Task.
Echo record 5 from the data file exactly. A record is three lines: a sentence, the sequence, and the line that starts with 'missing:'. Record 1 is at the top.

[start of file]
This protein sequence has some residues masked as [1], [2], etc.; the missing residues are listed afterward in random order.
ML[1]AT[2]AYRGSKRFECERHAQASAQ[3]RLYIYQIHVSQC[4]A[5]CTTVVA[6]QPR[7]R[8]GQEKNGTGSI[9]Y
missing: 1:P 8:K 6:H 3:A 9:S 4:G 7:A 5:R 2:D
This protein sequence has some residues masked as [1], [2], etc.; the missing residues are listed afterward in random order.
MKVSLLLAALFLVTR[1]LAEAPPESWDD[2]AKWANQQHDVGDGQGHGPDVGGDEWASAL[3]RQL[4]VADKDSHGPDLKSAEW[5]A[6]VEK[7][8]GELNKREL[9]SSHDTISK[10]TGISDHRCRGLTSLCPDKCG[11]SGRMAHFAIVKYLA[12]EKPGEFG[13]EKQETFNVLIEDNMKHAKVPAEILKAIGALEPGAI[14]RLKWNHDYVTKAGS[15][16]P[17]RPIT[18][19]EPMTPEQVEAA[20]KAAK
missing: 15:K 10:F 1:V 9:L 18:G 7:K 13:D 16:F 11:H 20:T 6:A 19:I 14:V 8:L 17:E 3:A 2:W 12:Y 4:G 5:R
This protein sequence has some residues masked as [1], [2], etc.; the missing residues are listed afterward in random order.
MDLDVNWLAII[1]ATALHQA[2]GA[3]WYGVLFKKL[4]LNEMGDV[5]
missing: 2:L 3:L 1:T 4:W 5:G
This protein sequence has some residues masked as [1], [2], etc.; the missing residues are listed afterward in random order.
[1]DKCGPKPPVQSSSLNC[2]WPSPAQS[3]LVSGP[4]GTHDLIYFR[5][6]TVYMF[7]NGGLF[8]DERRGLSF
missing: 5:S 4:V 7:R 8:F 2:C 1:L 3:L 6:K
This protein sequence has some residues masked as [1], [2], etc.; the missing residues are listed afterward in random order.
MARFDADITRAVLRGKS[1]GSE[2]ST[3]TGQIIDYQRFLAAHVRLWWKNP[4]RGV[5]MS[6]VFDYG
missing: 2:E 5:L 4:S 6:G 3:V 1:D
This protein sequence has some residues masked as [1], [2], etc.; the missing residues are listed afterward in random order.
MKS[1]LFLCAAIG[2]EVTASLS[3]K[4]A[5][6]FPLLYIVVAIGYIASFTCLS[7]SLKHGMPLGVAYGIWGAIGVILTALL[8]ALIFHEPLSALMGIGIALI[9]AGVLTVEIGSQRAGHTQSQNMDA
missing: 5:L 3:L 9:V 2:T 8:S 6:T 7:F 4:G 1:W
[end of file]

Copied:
This protein sequence has some residues masked as [1], [2], etc.; the missing residues are listed afterward in random order.
MARFDADITRAVLRGKS[1]GSE[2]ST[3]TGQIIDYQRFLAAHVRLWWKNP[4]RGV[5]MS[6]VFDYG
missing: 2:E 5:L 4:S 6:G 3:V 1:D